Normally, an agreement with Russia to reduce nuclear stockpiles by one-third would not be a controversial matter, but 2010 is proving anything but normal in Washington D.C. As a result, the new START treaty negotiated by President Obama may end up dying in the Senate, with potentially disastrous consequences for the entire world.
The START treaty follows the mold of former START treaties negotiated by President Reagan and President George H.W. Bush. The new treaty limits the amount of nuclear warheads for each country (in this case 1,550 warheads) and provides for a verification system. The current agreement would require each country to reduce its stockpile by about one third, which would still allow each country to blow up the world many times over. In comparison, China is the world’s third largest nuclear power and it has only 168 nuclear warheads. By reducing our own nuclear stockpile, we could decrease the significant costs associated with maintaining them. Russia’s stockpile reduction would lower the risks that weapons could be taken and smuggled into countries like Iran. Finally, by reducing the number of warheads and delivery devices, both countries also decrease the risk for an accidental launch.
All of these sound like perfectly good reasons for the Senate to ratify the new START treaty. However, Republicans are manufacturing some reasons to oppose it.
First, the Republicans argued that our nuclear “defense” system needs to be updated. The President attempted to relieve these concerns by agreeing to request $4.1 billion to update the remaining nuclear arsenal. Despite this concession, Republicans are still not signaling their support for the new agreement.
Secondly, Republicans argue that the United States would be limited in some way if we ratify the treaty. In a way, this is true, as we would be required to reduce the number of our own nuclear warheads. However, as mentioned above, we still would maintain more than enough of a deterrence threat with our remaining nuclear arsenal. Republicans certainly did not sound the same alarm when Presidents Bush and Reagan “limited” the nuclear capability of the United States with START I and II. Some Republicans claim that the agreement will keep the United States from developing a missile defense shield, but there is no such limit in the actual treaty terms. In fact, the United States is still actively developing a missile defense system on the West Coast and in Europe.
Finally, the Republicans are also hesitant to vote for the treaty because it would give the President another legislative victory. This is the big “unsaid” reason that the GOP has for its opposition. In the unbelievably partisan America of today, any cooperation with the President is seen as bad for Republicans. President Obama may have more success getting Republican votes if he came out against his own treaty (and I am only half joking on that point). Opposing the President, no matter what he does, has been a very successful strategy for Republicans over the last two years. Now that Republicans have gained a majority in the House, they have no reason to change now.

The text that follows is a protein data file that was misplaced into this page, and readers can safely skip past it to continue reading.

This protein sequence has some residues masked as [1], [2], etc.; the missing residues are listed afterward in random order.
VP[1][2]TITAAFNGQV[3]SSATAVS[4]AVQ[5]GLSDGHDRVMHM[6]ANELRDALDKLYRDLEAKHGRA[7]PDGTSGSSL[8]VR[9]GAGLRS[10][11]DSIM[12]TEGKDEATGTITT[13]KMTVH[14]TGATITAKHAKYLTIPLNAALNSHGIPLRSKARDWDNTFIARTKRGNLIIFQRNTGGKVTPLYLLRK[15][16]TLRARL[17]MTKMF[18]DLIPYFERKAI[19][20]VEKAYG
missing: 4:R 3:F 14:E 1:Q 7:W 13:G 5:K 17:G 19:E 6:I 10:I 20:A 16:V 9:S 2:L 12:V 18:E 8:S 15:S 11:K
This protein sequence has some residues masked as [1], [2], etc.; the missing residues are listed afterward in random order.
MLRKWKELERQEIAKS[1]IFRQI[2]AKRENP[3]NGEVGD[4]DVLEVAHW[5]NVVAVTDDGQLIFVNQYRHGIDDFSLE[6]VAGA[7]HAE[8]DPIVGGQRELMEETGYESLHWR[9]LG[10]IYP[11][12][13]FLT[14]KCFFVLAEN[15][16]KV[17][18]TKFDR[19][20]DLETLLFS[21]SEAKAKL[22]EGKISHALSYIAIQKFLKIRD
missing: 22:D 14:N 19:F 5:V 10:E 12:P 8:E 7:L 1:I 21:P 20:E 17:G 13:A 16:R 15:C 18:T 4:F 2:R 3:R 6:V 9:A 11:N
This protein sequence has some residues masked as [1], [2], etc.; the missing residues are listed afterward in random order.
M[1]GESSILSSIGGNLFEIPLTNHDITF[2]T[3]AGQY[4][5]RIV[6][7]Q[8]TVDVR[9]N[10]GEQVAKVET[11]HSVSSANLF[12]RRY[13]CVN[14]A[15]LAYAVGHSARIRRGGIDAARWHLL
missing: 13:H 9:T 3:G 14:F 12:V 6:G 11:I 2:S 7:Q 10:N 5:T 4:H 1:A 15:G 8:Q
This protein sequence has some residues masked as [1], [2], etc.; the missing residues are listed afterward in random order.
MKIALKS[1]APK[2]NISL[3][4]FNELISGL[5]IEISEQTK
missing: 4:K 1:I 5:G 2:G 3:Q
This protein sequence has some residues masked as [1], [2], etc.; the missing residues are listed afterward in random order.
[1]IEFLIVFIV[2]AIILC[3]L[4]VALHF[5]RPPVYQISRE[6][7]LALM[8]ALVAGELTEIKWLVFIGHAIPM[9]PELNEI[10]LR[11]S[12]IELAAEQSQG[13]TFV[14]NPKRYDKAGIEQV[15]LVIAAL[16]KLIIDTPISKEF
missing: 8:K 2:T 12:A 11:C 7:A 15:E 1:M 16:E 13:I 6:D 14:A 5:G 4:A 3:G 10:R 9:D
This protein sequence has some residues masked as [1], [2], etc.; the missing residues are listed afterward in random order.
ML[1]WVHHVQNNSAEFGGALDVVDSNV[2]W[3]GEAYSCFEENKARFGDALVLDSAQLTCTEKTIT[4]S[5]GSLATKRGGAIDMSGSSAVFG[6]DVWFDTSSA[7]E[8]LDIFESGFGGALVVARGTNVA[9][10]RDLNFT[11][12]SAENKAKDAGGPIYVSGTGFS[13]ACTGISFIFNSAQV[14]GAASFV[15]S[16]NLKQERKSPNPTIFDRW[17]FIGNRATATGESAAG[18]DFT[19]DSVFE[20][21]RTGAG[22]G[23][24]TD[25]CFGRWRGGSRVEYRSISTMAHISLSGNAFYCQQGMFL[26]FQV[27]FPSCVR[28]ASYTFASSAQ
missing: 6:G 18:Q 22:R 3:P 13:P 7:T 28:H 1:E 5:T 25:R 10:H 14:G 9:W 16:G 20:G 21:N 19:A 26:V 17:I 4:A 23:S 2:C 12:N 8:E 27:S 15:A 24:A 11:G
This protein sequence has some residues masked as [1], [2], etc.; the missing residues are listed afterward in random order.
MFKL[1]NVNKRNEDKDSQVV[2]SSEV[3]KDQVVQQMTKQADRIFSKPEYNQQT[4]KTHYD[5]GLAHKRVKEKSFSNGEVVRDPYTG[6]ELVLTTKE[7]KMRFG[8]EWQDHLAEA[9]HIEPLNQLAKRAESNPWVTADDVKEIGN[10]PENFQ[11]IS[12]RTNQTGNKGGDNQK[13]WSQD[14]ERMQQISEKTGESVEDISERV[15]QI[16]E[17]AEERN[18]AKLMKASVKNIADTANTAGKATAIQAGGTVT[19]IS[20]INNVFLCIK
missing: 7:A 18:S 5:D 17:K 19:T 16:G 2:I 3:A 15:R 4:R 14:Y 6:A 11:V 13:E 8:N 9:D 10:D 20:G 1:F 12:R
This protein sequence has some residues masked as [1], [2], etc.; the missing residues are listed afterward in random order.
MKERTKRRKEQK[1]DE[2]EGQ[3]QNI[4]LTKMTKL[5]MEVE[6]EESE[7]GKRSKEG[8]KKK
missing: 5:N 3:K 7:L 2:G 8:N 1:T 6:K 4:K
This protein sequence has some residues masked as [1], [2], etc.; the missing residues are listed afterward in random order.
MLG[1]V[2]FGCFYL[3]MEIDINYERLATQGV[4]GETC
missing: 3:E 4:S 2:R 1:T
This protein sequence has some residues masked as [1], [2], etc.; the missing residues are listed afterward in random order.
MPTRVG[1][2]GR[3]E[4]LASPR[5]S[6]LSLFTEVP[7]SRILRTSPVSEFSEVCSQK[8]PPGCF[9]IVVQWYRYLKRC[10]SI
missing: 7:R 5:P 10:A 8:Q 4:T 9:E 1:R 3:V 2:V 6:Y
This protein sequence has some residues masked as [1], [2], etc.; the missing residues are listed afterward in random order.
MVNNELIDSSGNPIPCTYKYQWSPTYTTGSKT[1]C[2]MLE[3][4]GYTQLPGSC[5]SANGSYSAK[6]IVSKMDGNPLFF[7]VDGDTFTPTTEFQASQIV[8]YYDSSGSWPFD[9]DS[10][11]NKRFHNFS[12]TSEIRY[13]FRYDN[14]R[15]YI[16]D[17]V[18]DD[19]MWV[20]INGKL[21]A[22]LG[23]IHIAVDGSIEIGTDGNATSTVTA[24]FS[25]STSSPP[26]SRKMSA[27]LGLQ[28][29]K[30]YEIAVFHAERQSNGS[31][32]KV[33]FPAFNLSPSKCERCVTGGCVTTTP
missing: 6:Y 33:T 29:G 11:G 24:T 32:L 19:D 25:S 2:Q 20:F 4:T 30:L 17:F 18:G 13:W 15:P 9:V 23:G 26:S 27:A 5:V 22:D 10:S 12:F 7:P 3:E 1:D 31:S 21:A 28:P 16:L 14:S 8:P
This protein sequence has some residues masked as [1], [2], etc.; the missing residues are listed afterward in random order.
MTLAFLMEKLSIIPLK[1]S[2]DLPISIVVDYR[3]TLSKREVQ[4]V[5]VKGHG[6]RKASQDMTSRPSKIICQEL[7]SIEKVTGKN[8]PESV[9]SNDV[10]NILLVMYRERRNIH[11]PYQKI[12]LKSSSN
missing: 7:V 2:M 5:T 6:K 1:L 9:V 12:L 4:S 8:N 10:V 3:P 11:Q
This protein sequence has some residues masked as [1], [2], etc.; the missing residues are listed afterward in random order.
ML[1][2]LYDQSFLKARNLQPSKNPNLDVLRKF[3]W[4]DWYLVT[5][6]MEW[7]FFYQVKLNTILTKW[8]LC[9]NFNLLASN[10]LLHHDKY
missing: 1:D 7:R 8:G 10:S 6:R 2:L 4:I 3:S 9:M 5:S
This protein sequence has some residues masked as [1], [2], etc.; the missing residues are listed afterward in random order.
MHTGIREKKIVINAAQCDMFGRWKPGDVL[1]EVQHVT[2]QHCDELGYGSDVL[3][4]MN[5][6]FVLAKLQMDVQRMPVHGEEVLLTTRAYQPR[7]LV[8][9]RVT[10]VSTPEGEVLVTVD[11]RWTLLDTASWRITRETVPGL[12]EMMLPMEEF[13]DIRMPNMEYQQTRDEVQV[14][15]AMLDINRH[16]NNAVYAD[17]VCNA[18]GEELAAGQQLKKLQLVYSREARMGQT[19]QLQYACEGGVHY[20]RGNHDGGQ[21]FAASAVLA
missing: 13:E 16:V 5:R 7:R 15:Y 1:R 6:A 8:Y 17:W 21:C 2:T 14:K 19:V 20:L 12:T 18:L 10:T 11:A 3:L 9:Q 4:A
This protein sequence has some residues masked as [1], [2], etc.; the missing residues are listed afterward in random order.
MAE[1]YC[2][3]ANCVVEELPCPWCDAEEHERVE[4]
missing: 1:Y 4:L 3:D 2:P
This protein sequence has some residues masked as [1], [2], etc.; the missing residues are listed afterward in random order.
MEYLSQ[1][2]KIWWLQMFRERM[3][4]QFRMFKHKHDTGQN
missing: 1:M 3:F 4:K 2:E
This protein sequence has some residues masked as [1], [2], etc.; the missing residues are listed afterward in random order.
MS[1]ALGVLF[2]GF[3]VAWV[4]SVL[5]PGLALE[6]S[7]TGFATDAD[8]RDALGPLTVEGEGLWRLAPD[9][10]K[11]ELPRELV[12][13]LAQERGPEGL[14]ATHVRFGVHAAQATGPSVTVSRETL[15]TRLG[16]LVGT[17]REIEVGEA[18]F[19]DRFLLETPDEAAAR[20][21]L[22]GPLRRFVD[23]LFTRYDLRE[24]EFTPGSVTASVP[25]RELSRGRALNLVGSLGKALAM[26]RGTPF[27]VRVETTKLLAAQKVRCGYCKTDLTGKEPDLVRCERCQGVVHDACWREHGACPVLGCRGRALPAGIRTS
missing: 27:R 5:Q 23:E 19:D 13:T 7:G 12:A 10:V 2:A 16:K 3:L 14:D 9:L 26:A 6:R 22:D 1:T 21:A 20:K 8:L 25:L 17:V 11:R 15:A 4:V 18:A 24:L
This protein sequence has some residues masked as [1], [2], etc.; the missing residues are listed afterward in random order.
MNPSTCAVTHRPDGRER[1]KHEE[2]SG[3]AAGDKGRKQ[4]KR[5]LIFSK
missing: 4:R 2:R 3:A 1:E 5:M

The problem with the Republican opposition is that it has much larger implications this time around. If the treaty is not ratified, there will be no more agreement between the two countries as the previous START treaties expire. As a result, there also will be no verification system to see what Russia is doing with its nuclear stockpiles. The Pentagon has already said that without a verification process, it will have to divert spy satellites to start monitoring Russia (currently the satellites are being used to survey Iraq and Afghanistan). Without the verification process of START, Russia literally could send five nuclear warheads to Iran, with the United States having no clue. Could Russia do this even with a new START treaty? Possibly. But it would certainly be harder since every nuclear warhead is physically accounted for under the verification process. With no treaty, the emergence of another dangerous “arms race” is possible, in which both countries build up more deadly weapons, for fear of what the other might or might not be developing.
The potentially deadly ramifications from not ratifying the treaty have caused one Republican to call on his colleagues to support the treaty. Senator Dick Lugar (R-IN) is hardly known as one to cooperate with President Obama, but in this case, Lugar urges Republicans to “do your duty for your country” by ratifying the treaty.
It is one thing when Republican opposition keeps a federal judge from taking the bench, or unemployed people from receiving their benefits. It is quite another thing when partisan politics endanger national security.